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Nelson Historical Society Journal, Volume 1, Issue 4, December 1959

Bett Collection and the Past

Bett Collection and the Past

page Four

Life in Nelson and district in the early days can be reconstructed in some detail already from material contained in the F. A. Bett Collection of books, manuscripts and other printed matter, and when the collection is finally housed in Nelson the opportunities for research will be extended.

Together with the records of various kinds already gathered by the Nelson Historical Society, including the irreplaceable Tyree collection of early Nelson photographs and negatives, the Bett material will form a local historical record unique in New Zealand.

Interest in having the collection permanently housed in Nelson has been stimulated by moves now being made to persuade the City Council to buy the old Marsden homestead at Stoke for the project.

Wide Range

The preliminary list of manuscripts in the collection prepared by the Alexander Turnbull Library, shows that the material available ranges from details of early government in the province to scores of details of how the inhabitants of an earlier age lived and conducted their private affairs.

The first item on the list is an abstract of lotteries, held at the Nelson races in 1859, with a list of bets in a general lottery which carries the signatures of prominent Nelson settlers. Then follows in alphabetical order, the entry: "Acland, Lydia, letter to her brother John Barton Acland, February 7, 1937."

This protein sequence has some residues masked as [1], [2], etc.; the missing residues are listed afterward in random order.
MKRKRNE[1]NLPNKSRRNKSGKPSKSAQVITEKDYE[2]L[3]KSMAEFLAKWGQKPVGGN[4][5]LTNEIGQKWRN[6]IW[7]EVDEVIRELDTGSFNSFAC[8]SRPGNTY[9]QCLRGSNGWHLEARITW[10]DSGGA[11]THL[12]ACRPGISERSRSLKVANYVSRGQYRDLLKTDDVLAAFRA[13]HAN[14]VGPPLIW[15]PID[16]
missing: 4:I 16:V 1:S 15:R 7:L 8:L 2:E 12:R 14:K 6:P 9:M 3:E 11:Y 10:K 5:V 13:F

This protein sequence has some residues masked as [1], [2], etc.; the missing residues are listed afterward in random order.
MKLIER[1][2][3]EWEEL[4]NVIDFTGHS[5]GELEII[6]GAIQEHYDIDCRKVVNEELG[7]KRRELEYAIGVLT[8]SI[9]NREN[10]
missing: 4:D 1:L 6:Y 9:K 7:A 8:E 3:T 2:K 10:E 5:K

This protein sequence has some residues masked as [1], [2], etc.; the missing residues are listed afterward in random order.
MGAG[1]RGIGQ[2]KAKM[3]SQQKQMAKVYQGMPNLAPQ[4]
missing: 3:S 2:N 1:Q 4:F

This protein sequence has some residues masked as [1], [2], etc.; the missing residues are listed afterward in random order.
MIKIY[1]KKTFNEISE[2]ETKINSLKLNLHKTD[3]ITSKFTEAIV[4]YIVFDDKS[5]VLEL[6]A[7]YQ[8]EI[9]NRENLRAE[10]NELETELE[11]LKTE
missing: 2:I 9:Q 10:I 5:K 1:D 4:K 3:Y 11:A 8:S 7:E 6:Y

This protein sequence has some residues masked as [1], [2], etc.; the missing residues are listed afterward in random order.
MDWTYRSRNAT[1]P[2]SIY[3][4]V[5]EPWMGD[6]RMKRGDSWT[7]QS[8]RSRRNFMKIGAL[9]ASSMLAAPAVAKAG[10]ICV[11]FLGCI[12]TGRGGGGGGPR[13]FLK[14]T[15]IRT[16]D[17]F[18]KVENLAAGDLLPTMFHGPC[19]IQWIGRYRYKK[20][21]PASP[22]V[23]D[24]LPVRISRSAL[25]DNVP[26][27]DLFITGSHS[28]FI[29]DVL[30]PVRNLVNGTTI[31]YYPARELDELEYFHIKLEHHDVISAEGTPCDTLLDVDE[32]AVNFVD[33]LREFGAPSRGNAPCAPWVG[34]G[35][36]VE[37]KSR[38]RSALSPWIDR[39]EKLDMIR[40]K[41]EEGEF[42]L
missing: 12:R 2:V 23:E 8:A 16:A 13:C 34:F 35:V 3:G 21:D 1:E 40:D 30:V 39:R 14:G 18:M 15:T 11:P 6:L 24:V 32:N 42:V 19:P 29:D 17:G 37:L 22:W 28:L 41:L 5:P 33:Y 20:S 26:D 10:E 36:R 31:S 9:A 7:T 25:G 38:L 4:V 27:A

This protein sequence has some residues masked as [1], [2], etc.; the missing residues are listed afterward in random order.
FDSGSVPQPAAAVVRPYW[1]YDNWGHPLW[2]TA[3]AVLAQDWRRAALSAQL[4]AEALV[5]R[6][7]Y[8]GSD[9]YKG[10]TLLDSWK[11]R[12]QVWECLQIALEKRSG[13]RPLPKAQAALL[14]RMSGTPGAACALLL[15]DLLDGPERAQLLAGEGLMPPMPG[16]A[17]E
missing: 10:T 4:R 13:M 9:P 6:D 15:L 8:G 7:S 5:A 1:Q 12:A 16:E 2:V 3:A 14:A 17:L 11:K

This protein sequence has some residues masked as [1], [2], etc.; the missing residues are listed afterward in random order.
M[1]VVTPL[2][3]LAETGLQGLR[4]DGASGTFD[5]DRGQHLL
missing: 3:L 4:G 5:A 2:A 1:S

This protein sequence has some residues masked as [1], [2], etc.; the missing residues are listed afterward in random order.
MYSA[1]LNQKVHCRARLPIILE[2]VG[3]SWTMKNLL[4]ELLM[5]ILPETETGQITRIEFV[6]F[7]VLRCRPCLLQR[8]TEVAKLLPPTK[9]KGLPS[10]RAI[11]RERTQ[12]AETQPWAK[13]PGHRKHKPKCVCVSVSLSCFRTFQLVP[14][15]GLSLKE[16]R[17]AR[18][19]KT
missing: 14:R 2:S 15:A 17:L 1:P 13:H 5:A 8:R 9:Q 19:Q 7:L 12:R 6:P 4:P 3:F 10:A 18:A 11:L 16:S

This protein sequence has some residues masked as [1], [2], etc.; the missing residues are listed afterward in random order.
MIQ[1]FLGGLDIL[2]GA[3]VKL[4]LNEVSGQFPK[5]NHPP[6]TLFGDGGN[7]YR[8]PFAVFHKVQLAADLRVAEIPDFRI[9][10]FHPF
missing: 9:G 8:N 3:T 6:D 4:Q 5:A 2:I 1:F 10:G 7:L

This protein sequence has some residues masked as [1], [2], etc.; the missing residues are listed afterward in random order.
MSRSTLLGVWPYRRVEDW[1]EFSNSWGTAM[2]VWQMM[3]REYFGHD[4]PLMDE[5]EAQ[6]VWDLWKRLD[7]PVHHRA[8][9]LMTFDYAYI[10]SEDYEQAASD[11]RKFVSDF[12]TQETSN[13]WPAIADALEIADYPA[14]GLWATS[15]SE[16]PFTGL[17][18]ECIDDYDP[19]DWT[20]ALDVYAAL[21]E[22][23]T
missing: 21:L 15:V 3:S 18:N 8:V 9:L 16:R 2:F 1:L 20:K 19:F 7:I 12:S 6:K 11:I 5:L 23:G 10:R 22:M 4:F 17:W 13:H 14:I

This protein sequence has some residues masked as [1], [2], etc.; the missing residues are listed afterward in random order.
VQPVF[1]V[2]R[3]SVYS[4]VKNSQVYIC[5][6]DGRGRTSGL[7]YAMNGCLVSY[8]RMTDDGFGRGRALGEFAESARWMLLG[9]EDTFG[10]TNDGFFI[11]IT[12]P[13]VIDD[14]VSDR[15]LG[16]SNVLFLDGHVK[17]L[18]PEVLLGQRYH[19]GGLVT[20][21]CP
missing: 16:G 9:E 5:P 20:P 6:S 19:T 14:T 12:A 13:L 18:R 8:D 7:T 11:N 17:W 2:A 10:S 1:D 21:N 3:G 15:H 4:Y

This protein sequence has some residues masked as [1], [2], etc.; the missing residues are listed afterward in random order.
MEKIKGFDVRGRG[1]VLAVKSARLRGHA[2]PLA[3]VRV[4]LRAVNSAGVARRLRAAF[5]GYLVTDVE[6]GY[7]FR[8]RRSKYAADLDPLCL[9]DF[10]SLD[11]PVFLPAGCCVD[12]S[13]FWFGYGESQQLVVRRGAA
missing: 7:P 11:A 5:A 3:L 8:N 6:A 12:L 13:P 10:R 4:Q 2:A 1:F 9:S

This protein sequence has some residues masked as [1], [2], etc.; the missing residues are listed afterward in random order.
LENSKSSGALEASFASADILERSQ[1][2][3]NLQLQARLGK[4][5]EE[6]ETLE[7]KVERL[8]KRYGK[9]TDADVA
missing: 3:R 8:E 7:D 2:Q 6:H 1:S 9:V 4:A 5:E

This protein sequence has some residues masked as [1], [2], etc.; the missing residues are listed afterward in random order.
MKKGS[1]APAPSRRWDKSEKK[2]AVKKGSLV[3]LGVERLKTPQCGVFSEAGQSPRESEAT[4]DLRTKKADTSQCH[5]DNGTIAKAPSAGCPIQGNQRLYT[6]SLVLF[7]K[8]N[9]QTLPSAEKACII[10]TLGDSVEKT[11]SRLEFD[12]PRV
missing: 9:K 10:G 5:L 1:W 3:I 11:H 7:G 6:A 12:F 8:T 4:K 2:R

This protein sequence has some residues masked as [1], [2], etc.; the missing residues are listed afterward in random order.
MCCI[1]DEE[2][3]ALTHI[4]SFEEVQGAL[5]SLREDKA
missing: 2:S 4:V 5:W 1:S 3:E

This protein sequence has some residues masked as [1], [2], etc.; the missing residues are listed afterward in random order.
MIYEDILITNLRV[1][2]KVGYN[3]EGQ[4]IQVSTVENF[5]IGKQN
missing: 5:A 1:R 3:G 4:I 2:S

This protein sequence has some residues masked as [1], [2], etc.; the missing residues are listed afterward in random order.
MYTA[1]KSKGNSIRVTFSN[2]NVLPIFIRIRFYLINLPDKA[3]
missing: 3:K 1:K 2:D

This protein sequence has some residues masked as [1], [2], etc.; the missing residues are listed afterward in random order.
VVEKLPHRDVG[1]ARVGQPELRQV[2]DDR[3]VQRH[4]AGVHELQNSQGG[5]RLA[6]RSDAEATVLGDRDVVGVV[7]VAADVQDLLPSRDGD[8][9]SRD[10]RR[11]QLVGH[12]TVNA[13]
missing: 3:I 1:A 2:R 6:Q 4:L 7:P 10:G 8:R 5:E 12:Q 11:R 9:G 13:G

Such contrasts, giving promise of much interesting reading and research, occur frequently in the catalogue. Official correspondenee going back to the days of the New Zealand Company, which made the first plans to settle the Nelson district, and the Provincial Council are recorded with many more human documents, the private letters of early settlers to each other or to relatives in England.

Clues to Inhabitants

Some are still remembered as public figures, but others remain unknown except in the letters they have left describing the lives of their neighbours and themselves in another era.

Records of early immigrant ships which came to Nelson, and detailed passenger lists, give clues as to how the population of the infant cathedral city was compounded. Land. court and mercantile documents of varied kinds give other glimpses of the people who formed the community a century and more ago. and in later decades merging into the present century.

What pictures of a long forgotten social scene are conjured up by such an entry as "Invitation to dance in Mr Kerr's barn, November 24, 1843," and another invitation to dance at the Wakatu Hotel about the same time. Both were sent to John Waring Saxton, copies of whose diaries from 1841 to 1851 are also in the Bett Collection.